George Block Column
A true hunting partner is tough to find
The best deer hunting partner lives on in stories, memories
I was thinking about my late wife, Eileen, the other evening and realized that despite all of my friends, I am still lonely.
Not only have I lost a wife, but a cook, friend and my best deer hunting partner of all. That woman sure could chase deer to the old man.
If Eileen went into a patch of woods and there was a big buck in the cover, regardless of how thick it was, the deer was coming out. She was slow in the process, but that was the secret to her success.
She might have come out with some thorns stuck to her clothes too, but she sure did befuddle deer.
When we fished, I didn’t have to baby her. She baited her own hooks, and many times when we were fishing mountain streams, she would go one way and I’d go the other.
In the 1970s and ’80s, she was known along the creeks feeding Lake Erie, and she hooked and landed more than her share of coho and chinook salmon.
When I played a coho, I wouldn’t let anyone but her net it. People lose big fish all the time when they allow an inept person try to net it.
The truth of the matter is I can tell stories about Eileen’s exploits that I wouldn’t dare have told while she was still with us.
One time, we were fishing with my friend, Ed, and decided to try the mouth of Elk Creek. The mouth of this creek would change each time we got there, and on this day, the lake storms created a small island that could be easily reached.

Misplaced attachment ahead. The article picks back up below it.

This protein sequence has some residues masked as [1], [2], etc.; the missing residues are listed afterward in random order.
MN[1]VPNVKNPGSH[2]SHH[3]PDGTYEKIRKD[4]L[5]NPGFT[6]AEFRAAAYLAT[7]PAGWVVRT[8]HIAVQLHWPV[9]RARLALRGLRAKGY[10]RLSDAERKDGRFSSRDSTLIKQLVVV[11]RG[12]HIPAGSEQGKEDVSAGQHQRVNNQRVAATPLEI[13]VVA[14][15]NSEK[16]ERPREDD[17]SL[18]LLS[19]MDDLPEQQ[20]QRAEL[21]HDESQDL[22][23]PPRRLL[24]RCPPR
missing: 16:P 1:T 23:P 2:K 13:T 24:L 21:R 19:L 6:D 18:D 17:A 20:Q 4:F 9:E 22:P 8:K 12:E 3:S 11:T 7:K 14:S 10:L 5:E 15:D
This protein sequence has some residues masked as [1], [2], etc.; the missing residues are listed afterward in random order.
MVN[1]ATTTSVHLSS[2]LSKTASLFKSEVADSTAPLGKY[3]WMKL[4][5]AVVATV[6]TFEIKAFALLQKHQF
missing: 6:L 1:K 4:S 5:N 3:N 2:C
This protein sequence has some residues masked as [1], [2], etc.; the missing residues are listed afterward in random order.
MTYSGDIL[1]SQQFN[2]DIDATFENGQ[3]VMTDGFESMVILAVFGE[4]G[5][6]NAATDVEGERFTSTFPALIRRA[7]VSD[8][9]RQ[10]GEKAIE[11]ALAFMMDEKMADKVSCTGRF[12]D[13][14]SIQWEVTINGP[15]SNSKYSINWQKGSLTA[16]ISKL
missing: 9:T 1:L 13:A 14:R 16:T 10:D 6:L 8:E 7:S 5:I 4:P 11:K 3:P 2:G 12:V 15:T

We decided to spend the night there.
It was cold, as only Erie can be, and we collected driftwood and built a fire for Eileen.
I think she thought Ed and I were a bit off for night fishing, but we fished a bit and then huddled by the fire.
I hate to say it, but she got too close to the fire and I smelled something burning. It was the rear of her jeans.
Did she quit fishing the next morning? Of course not.
She tied the sleeves of her jacket around her waist and fished. After all, it was a long drive to Erie and she didn’t want to waste a trip.
Nobody except Ed and I knew what was under the jacket, and Ed being the gentleman that he was, never looked from the time I smelled smoke until the time we got home.
Incidentally, she caught her limit but never bent over when the fish was landed.
I remember another year when we were trying to get a doe for our nephew.
Eileen had a doe license but didn’t like to shoot a deer without a good rack. The two of us drove deer out, but our nephew couldn’t hit them, missing about six times.
We were kind of down, but went to lunch before returning to the task an hour later. As we pulled into a farm, parking beside the barn, I saw three deer standing in a pasture at a good distance.
We got out and made our way to a nearby fence, and I asked my nephew if he wanted to try the shot with his flat-shooting 25-06.
He told me I had to be kidding since he already missed shots from half that distance.
I looked at Eileen, clutching her Ruger 77 .270 and asked if she wanted to try it. She just smiled and made her way to the fence and sat down, holding her hand against the post.
Then, she asked how far I thought it was. I figured it was around 400 yards.
With that, the .270 barked and I told her that I thought she hit it.
She most certainly did, as the deer dropped on the spot as our nephew looked on astonished.
Eileen just kept on smiling and we put her tag on the deer and told our nephew he had his deer meat.
She sure could shoot, though I believe that was the only doe she ever pulled the trigger on. She didn’t mind shooting the buck, but she didn’t like shooting the girls.
I would often drive for her and would chase a buck her way only to have her not shoot because it was too small.
I could never cure her of being too picky.
I sure do miss her.
George H. Block writes a Sunday Outdoors column for the Observer-Reporter..